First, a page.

28th April, my first flight in such a small plane. Both excited and nervous about going down to the airport today. Heading straight there from work for my flight, but the thought of it kept me going all day. Finally, said the little voice in my head, I’m going to see what it’s like to fly.
Obviously I’d been in larger aircraft before. Jet airliners both large and small have been a familiar part of my travel plans, but until today the smallest I’d ever been in was a Cessna Grand Caravan on a tour to the Grand Canyon. That flight had been a bit bumpy as we flew over the canyons and valleys, but still fun.
So I get to the airport and I’m introduced to my instructor. She takes me into a briefing room and asks me briefly on my flying experience (um, none.) I have used flight simulators in passing but not seriously. Since I have a physics degree I have a fair idea how these chunks of metal can stay up in the air, but aerodynamics was never a large part of the course.
“Okay, we’ll today when you take off you’ll be doing…” Hold on a sec, I think, she didn’t say when I take off in a figurative sense did she, she mentioned it in the I’ll be taking off kind of way. At this point I realise this isn’t just a go up in the plane and get a sense of what it’s like up there flight. This is a real flight, and I’ll be flying. Okay, better pay attention now.
So a short briefing on the basic flight controls. Ailerons, elevators, rudders, throttle etc. How we take off, increase power and rotate at 55 knots (rotate is aviation jargon for pull back until the plane leaves the runway. But not too far back.) A general overview of what we would be doing while up.
Part of the briefing consisted of how our viewpoint changes depending on what we’re doing at different stages of flight. When taking off we want to bring the nose up until the horizon is just peaking above the console from my point of view, that is a good angle. When in level flight it should be about a hands breadth above the top of the console. I should be looking outside at all times, and keeping these horizon pictures in my head at all times. As the flight goes on I will start to ignore this, but more on that later.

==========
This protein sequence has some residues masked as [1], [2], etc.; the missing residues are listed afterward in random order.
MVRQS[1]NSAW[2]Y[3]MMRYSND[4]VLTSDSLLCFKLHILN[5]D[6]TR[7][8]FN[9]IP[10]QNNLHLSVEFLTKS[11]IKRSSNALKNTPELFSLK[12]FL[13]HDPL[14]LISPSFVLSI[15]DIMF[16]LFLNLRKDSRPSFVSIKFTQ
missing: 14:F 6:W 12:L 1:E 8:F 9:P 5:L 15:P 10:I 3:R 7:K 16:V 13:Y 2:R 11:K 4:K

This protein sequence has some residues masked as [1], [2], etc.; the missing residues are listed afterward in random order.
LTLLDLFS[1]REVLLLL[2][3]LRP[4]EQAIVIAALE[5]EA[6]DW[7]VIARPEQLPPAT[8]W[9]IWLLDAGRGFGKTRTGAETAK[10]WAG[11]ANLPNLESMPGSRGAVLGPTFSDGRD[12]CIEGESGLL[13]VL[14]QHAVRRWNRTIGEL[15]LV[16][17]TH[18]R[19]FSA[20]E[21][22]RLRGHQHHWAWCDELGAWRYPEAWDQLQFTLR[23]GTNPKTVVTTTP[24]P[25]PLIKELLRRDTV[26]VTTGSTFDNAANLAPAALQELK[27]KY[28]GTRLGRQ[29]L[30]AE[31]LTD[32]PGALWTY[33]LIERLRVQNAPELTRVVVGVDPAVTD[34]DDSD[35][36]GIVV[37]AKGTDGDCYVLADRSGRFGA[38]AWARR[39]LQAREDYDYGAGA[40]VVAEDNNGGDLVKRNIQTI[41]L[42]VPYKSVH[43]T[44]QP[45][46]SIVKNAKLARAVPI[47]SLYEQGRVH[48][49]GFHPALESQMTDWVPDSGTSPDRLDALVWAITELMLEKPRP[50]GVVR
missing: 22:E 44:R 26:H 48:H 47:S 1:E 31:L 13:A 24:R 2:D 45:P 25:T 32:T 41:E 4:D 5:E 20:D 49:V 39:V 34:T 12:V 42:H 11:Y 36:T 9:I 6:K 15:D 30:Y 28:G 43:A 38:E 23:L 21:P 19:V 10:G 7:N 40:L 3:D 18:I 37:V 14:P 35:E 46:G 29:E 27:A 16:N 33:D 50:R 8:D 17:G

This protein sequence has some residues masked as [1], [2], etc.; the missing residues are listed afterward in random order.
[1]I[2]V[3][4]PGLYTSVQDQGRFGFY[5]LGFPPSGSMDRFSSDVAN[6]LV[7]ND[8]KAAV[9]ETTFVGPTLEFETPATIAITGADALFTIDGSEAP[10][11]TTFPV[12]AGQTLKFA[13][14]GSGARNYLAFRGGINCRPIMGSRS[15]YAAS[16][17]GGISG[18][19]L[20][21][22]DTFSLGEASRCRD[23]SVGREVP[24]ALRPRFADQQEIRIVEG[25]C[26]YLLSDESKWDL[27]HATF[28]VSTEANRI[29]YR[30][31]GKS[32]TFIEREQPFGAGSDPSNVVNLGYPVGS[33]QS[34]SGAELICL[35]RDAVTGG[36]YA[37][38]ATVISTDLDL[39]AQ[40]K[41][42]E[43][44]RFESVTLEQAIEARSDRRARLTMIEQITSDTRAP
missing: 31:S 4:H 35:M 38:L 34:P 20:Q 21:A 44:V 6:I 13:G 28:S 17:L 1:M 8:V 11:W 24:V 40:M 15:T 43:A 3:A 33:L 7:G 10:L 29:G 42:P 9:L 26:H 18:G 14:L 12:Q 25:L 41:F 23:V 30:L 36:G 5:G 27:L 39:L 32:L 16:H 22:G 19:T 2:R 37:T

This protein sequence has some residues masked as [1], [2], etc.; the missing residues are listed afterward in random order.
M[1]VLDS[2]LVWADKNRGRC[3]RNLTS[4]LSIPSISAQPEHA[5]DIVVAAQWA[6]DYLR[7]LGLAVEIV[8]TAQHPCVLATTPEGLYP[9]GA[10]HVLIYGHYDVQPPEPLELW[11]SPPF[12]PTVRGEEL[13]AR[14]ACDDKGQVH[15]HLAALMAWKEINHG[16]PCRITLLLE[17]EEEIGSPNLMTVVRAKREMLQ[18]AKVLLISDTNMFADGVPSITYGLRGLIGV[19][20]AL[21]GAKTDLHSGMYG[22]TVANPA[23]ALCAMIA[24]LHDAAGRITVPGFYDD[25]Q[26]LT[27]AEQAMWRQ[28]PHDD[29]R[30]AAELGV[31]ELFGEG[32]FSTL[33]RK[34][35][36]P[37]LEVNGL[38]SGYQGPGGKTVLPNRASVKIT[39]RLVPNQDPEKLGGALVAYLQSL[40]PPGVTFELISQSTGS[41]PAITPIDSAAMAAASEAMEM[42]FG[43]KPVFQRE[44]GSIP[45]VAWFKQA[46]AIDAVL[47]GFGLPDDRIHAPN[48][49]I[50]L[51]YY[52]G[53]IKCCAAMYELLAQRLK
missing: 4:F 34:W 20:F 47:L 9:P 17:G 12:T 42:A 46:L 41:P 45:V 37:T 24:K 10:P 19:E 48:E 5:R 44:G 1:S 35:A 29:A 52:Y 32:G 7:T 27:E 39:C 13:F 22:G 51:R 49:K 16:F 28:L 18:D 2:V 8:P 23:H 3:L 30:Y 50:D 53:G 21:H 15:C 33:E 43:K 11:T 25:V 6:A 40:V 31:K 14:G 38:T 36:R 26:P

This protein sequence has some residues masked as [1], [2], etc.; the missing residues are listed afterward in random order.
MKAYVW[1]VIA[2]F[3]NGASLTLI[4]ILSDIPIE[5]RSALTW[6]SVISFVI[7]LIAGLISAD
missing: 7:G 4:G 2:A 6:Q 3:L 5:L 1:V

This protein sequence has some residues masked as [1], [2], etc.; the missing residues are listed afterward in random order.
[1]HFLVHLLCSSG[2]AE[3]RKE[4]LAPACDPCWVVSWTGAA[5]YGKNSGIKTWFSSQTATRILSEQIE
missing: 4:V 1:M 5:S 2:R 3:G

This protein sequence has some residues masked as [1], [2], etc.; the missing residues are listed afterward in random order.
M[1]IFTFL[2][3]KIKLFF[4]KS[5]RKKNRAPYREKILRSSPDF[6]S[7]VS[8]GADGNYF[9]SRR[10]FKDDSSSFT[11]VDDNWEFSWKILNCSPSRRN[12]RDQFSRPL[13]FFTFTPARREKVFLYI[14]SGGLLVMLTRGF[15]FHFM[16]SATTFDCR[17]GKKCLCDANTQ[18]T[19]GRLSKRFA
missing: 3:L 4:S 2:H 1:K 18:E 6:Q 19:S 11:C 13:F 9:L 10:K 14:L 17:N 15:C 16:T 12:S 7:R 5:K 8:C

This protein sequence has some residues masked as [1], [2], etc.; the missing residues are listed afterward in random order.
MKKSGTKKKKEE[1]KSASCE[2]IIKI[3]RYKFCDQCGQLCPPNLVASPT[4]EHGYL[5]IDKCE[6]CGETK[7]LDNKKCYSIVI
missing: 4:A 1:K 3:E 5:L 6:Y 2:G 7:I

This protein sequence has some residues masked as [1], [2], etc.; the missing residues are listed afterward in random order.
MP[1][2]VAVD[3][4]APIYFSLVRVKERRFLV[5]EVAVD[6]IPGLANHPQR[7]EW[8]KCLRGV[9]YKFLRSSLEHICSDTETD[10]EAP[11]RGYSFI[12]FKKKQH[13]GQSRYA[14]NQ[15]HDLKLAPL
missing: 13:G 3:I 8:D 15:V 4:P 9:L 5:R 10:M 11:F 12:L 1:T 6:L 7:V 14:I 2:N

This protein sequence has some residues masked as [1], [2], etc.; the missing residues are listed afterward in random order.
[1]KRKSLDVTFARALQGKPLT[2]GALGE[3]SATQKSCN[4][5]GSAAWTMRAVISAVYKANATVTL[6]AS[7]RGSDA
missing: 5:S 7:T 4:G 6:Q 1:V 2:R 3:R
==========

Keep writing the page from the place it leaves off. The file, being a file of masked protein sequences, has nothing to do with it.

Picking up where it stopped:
So off we go, out to the plane. The aircraft in question that I’ll be flying is a Cessna 172R, with the registration C-GGPP. It is a four seater (technically), high winged aircraft mainly designed for flight training. Single prop at the front, classic design that is familiar looking to most people. The Cessna 172 is the most produced aircraft line in the world, and since first production in 1956 over 43,000 units have been manufactured. So, to the plane. I head out carrying my borrowed flight school headset (here’s a hint if you wish to learn to fly, buy your own headset as the loaners are generally not the best,) and to the plane. Plug the headset in and we start doing the walkaround.
Now the walkaround is designed so we’re confident the aircraft is flight worthy and there are no issues with it. It is an vitally important part of any flight as you never know what has happened to it since the last time it was flown, or even unnoticed during the last time it was flown. There is a procedure to follow, but I’ll not bore you with that now, you’ll get your chance at a later date.
Walkround completed we’re into the cockpit. As the student pilot I’m in the left hand seat, my instructor in the right. We go through all the pre-flight checklists, yet another vitally important task and again one I’ll cover later. Checks are performed and we obtain taxi clearance from ATC (Air Traffic Control) and taxi off. Now this is my introduction to the other basic controls, brakes, rudder/nose wheel controls and the throttle. Lets skip that for now and yet again, it’ll be spoken of more at a later date. We taxi off, do our run up checks before the runway (pretty much full engine power checks performed into the wind to ensure everything is fully operational before taking off,) and line up on runway 08 (again I’ll go into the airport layout at a future date, don’t want to overload you all at once. )